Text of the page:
- Try to break the habit – consciously relax with various breathing techniques when you recognize you’re contracting your tummy.
- Swap tight or restrictive clothing for comfier form fitting solutions.
- Notice if it’s stress related (see #1).
- Incorporate core strengthening into your exercise routine. Holding your tummy in all the time isn’t the same as strengthening.
4. How you pee and poop.
Remember that the pelvic floor muscles are reflexive or automatic, so it’s expected that we don’t often think about them. For this reason, many people adopt habits, often at an early age, that negatively influence our pelvic floor function.
For example, some people learn to excessively strain when they pee or poop, which creates muscle tension and a lot of downward pressure on their pelvic floor. Others develop a habit of waiting too long or responding too quickly to any signal needing to go to the bathroom. Even how you sit on the toilet can impact your pelvic floor’s ability to relax.
The key is to relax your pelvic floor when toileting to avoid causing harmful muscle strain and problematic symptoms such as constipation, hemorrhoids, anal fissures, or pelvic organ prolapse.
- Read up on the proper ways to pee/poop – check out this blog post from Southern Pelvic Health on “How to Poop”.
- Take your time.
- Find your optimal toileting position – you should be seated comfortably with no need to strain.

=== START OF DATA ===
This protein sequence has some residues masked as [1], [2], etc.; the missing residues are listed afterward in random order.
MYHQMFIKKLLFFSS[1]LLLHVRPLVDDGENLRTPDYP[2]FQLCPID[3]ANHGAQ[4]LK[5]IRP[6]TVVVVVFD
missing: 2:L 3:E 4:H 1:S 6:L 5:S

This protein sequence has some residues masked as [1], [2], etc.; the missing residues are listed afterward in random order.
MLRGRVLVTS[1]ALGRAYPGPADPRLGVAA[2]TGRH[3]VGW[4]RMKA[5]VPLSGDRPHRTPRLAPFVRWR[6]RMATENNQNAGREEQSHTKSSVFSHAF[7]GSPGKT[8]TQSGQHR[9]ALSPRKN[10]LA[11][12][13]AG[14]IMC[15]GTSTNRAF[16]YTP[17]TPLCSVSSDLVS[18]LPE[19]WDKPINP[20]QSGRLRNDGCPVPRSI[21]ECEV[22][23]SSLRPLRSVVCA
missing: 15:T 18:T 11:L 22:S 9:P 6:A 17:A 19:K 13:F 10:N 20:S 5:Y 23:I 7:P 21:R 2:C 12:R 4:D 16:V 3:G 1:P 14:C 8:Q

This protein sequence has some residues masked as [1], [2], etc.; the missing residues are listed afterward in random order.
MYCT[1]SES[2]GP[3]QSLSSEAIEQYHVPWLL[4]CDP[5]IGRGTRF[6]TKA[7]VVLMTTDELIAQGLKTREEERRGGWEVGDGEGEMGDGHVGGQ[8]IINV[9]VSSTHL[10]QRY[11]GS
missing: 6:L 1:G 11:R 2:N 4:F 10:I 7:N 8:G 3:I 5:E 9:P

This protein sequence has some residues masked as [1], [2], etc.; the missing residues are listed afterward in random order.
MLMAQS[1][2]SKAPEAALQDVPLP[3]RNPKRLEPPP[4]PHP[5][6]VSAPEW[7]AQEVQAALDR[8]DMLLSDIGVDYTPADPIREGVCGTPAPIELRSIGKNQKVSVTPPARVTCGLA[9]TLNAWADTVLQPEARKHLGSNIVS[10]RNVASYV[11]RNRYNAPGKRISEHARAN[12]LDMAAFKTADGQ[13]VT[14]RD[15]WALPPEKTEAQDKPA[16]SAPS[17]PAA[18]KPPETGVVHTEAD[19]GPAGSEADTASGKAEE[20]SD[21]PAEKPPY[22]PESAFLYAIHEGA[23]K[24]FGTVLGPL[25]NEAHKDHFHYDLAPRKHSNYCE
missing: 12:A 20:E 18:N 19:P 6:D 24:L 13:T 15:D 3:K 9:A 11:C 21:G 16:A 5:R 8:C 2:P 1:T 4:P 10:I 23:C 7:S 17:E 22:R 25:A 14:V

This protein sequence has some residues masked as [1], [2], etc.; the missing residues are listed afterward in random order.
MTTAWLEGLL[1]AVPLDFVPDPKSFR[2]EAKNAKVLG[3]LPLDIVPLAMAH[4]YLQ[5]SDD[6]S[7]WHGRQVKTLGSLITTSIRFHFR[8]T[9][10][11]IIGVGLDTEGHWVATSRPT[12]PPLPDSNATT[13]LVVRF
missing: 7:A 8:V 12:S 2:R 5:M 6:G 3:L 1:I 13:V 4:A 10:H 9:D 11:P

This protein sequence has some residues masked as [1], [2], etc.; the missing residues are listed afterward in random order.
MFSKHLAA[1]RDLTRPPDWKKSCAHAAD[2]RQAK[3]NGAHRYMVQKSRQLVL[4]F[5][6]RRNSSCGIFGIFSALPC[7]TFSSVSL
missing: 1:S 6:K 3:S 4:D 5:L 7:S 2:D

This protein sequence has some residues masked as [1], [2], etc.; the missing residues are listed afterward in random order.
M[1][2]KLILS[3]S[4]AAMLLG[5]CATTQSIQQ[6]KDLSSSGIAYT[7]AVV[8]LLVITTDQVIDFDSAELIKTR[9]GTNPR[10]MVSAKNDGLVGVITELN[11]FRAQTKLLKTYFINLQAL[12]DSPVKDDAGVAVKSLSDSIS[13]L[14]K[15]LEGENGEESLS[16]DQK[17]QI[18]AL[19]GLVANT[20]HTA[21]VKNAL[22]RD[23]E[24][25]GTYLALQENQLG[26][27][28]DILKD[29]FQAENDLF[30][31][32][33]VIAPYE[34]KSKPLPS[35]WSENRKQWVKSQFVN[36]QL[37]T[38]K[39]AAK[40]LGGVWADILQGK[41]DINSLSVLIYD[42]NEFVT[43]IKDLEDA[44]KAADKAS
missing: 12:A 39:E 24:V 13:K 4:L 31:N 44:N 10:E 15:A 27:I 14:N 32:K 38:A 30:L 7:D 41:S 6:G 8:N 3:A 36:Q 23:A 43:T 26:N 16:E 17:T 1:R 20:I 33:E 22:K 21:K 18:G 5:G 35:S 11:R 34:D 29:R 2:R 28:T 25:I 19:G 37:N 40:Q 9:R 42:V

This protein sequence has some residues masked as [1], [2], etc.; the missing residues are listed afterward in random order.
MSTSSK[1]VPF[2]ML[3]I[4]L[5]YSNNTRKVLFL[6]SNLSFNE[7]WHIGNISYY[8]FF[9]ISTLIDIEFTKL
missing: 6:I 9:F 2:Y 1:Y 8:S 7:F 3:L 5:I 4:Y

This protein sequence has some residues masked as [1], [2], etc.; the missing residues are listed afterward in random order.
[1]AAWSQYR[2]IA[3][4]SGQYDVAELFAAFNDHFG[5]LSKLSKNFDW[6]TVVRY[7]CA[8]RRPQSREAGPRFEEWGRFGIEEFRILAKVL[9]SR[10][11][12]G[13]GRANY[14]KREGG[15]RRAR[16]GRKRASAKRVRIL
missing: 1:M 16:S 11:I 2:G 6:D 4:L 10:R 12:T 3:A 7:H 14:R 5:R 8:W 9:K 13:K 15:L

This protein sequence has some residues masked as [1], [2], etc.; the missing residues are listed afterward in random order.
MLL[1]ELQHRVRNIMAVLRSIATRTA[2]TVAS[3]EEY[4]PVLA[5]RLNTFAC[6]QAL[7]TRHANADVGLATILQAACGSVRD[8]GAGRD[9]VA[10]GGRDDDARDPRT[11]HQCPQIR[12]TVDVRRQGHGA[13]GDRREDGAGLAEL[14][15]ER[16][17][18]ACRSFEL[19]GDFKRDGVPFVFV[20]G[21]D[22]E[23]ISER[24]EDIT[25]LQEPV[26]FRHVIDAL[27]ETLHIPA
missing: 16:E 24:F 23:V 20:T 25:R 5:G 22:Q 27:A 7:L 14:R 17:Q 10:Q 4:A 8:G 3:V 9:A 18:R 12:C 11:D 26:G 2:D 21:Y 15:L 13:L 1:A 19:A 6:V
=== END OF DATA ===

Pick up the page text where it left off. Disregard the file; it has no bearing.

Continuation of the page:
- Don’t hold your breath when pushing.
- Place your hands on your abdomen and relax your belly forward – this is a helpful reminder to relax the neighbouring muscle groups.
- Remember to breathe.
Constipation is often a key source of symptoms like hemorrhoids, incontinence, prolapse, pelvic pain, and pelvic weakening. Constantly straining from passing bulky stools puts pressure on the bladder, rectal and vaginal walls and can lead to prolapse over time.
I always tell clients that the best thing they can do to avoid long-term issues with their pelvic health is to be proactive in managing constipation. A healthy balanced diet and adequate water consumption are critical to keeping things regular on the journey through your digestive tract.
In some cases, constipation may be caused by medication, pregnancy, aging, or underlying health issues. Be sure to consult your doctor if constipation symptoms persist longer than a few days.
How to manage constipation:
- Eat a healthy diet with lots of fiber or take fiber supplements.
- Drink plenty of water.
- Get plenty of exercise.
- Refer back to #4 on the proper ways to pee and poop.
- Consult your doctor to see if you need over the counter medication.
To learn more, check out The Pelvic Floor Project podcast episodes: –
- Episode 23 – Constipation is crappy with Tamarah Nerreter.
- Episode 25: Hemorrhoids and the pelvic floor with Lacey Forsyth.
About Melissa Dessaules:
Melissa Dessaulles is a registered physiotherapist with postgraduate training in managing and treating pelvic floor-related symptoms and perinatal health.
She’s the founder of Mommy Berries, a platform to educates and supports women throughout pregnancy, birth and recovery with a focus on proactive health care.
She’s also the host of The Pelvic Floor Project Podcast, aimed at providing evidence based information through conversation with experts in their field.
Melissa lives with her husband and two kids in Kelowna, BC, Canada. Her physiotherapy practice is located at KLWNA Health and Wellness.